Zero in John Wick: Chapter 3

Lionsgate

Once again, the villains in the latest John Wick flick could perhaps be most accurately described as “almost everyone other than John Wick”. John fights assassins, ninjas, bikers, and heavily-armed elite enforcers in his latest outing, but his main antagonist is Zero, a Japanese assassin played by veteran actor and martial artist Mark Dacascos. Zero is a big fan of John Wick, and doesn’t want to defeat John becomes he hates him, he wants to defeat John to show he’s better than him. Despite his lofty ambitions, Zero is not above dispatching a small army of ninjas to soften John up a little beforehand. There were countless thrilling action sequences in John Wick 3, and the final confrontation between John and Zero was probably the best one-on-one fight scene of 2019.

Palpatine and Kylo Ren in Star Wars: The Rise of Skywalker

Disney

I have mixed feelings about the return of Emperor Palpatine in the latest Star Wars movie. On the one hand, he’s a classic villain. On the other hand, his defeat at the end of Return of the Jedi seemed pretty conclusive. Palpatine’s inclusion in Rise of Skywalker seemed like JJ Abrams and company needed a villain after Supreme Leader Snoke was abruptly killed in the previous movie, so they brought ol’ Palpy out of retirement, so to speak. Ian McDiarmid has as much cackling fun as ever playing basically the ultimate bad guy, so even if the Palpster’s presence in the movie is a mixed blessing, at least the actor playing him didn’t phone it in. And Adam Driver is once again in full Brooding Mode as the tormented Kylo Ren, whose story arc reaches a pretty definitive conclusion. Of course, I thought the same thing about Palpatine too, so who knows?

SPOILER in Knives Out

I know I already put a spoiler warning at the beginning of this post, but if you haven’t seen Rian Johnson’s diabolically clever whodunit yet, do yourself a favor and go see it ASAP. It demands to be seen unspoiled. So, how about Chris Evans, right? In a year in which he played the almost-impossibly heroic Captain America for seemingly the final time, he also played an absolute cad named Hugh Ransom Drysdale. Ransom, as he’s called, is every rich entitled jackass you could imagine, all rolled into one. He’s an absolutely awful person, but then again, so is the rest of his family. But Ransom proves himself to be the worst of a bad bunch, as selfish and craven as Captain America is selfless and noble. Like John Reid, Ransom is proof that you don’t need superpowers, robots, magic or an army of ninjas to be a memorable bad guy.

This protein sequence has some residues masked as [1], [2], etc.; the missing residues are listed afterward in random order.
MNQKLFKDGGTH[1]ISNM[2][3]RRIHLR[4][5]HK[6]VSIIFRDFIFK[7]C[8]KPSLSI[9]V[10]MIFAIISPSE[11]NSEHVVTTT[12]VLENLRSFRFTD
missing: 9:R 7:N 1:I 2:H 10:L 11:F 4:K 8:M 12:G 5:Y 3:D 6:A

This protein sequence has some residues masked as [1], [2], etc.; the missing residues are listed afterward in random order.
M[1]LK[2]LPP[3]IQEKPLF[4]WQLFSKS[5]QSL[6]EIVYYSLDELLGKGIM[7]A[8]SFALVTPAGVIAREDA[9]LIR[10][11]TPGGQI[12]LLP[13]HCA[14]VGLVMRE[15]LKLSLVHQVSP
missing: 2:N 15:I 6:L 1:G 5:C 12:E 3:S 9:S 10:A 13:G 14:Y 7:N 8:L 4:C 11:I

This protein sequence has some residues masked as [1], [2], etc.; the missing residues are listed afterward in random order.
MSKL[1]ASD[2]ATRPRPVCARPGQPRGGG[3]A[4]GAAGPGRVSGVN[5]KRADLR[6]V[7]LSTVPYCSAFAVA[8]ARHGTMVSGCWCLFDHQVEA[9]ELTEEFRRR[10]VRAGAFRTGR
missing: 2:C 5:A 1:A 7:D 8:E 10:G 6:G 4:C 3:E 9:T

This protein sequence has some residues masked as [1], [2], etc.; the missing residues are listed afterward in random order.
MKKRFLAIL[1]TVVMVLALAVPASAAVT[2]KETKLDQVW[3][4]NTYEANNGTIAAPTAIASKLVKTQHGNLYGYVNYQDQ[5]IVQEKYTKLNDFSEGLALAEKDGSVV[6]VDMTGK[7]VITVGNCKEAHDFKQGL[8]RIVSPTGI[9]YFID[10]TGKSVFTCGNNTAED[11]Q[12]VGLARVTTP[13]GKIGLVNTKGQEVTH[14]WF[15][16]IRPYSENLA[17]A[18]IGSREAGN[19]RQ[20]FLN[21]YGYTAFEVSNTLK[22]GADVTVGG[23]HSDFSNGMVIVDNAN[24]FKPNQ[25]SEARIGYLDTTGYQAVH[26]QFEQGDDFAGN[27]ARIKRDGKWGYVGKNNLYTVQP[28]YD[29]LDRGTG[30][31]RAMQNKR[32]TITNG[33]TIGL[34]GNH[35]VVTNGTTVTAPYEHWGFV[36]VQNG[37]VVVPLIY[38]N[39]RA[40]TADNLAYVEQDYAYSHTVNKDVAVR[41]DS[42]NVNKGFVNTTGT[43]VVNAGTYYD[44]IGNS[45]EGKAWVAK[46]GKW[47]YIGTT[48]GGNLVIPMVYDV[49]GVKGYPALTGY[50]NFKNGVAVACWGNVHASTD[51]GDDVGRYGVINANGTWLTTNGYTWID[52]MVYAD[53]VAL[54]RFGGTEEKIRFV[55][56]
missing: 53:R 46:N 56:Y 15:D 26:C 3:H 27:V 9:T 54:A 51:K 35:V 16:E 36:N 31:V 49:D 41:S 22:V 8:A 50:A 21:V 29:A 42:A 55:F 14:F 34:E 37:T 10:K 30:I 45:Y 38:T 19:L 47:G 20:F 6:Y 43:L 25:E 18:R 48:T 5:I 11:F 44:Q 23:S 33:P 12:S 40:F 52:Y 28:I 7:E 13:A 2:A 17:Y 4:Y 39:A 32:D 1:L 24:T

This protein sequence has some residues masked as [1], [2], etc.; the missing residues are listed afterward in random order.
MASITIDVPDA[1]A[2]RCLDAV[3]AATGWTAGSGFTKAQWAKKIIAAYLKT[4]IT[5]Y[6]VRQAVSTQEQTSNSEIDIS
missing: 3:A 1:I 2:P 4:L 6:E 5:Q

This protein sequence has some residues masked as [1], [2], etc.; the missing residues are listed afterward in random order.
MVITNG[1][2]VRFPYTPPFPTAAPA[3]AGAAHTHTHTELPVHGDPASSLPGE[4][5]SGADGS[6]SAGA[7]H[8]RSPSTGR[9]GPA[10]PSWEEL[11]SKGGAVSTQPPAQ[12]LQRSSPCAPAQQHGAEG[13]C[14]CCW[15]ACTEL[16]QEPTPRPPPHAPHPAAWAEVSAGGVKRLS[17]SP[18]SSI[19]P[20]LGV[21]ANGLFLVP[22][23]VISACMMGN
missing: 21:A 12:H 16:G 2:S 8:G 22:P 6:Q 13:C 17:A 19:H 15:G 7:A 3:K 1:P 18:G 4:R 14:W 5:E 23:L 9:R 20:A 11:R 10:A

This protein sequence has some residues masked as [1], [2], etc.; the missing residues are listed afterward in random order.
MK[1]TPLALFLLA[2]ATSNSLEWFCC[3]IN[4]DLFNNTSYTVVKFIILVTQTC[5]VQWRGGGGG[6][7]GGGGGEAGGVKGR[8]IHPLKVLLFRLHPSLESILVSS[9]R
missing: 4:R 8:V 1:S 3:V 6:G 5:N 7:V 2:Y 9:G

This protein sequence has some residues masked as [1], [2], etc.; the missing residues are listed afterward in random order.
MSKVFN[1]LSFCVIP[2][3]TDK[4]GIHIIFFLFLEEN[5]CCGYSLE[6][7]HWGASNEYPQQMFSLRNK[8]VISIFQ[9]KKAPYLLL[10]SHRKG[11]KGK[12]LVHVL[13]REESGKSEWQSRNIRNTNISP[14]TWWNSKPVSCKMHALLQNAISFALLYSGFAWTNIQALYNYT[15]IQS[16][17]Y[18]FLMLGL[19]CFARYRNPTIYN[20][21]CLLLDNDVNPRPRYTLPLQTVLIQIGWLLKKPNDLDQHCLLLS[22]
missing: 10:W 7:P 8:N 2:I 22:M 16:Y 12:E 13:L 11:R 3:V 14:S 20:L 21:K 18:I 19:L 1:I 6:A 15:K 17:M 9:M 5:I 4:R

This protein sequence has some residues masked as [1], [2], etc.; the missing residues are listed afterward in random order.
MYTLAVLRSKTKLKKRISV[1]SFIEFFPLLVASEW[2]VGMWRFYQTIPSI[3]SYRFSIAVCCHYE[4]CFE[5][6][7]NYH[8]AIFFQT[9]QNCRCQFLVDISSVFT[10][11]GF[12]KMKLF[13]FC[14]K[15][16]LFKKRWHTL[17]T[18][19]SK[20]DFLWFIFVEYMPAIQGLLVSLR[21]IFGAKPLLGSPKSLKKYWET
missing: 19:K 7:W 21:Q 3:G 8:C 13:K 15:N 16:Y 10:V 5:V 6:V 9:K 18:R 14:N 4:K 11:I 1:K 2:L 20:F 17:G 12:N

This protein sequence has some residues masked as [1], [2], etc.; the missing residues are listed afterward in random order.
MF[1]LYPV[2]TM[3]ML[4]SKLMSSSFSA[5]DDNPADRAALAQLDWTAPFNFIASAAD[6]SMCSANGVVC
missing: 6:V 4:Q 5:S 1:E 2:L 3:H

Lionsgate

So that’s it, my favorite bad guys of 2019. This was not a comprehensive list of every bad guy in every movie I saw this year, but it does represent my favorites, or at least the ones I considered most noteworthy. We’ll do this again in a year or so, with another new slate of bad guys to talk about. Happy (slightly belated) new year!

Avengers: Endgame Is As Good As Endings Get

When the Marvel Cinematic Universe began way back in 2008 with the first Iron Man, I was a nineteen-year-old college freshman. In the years since, I graduated from college, was the best man at a dear friend’s wedding, had four or five jobs, turned thirty, and wrote more than two hundred blog posts (this one is number 204, but who’s counting?)

Throughout my twenties, a third of my life, I’ve gone to the theater a couple times every year to see the newest Marvel Cinematic Universe movie, and I’ve enjoyed every single one of them. Sure, many of them are far from perfect, but each movie has many things to enjoy. Throughout all these movies, I’ve come to know and love the characters, and seeing every actor reprise his or her role in each movie is like seeing an old friend again.

My attachment to these movies and their characters partly stems from the fact that I’m a lifelong reader of comics of all kinds and a superhero aficionado. Even then, many of the MCU characters were ones I had only a passing familiarity with, but since the MCU started I’ve read comics featuring many of the MCU characters, because I liked them so much that I wanted to hang out with them more. I’ve also watched a lot of movies featuring various Avengers cast members, because I liked all the actors so much too.

Whoever the casting director was who cast these actors, he/she deserves a lot of credit. In all of the literally dozens of characters that populate the MCU’s 22 movies, not once have I thought that an actor wasn’t well-suited to his or her role. And with very few exceptions, every character has been played by the same actor for the better part of a decade.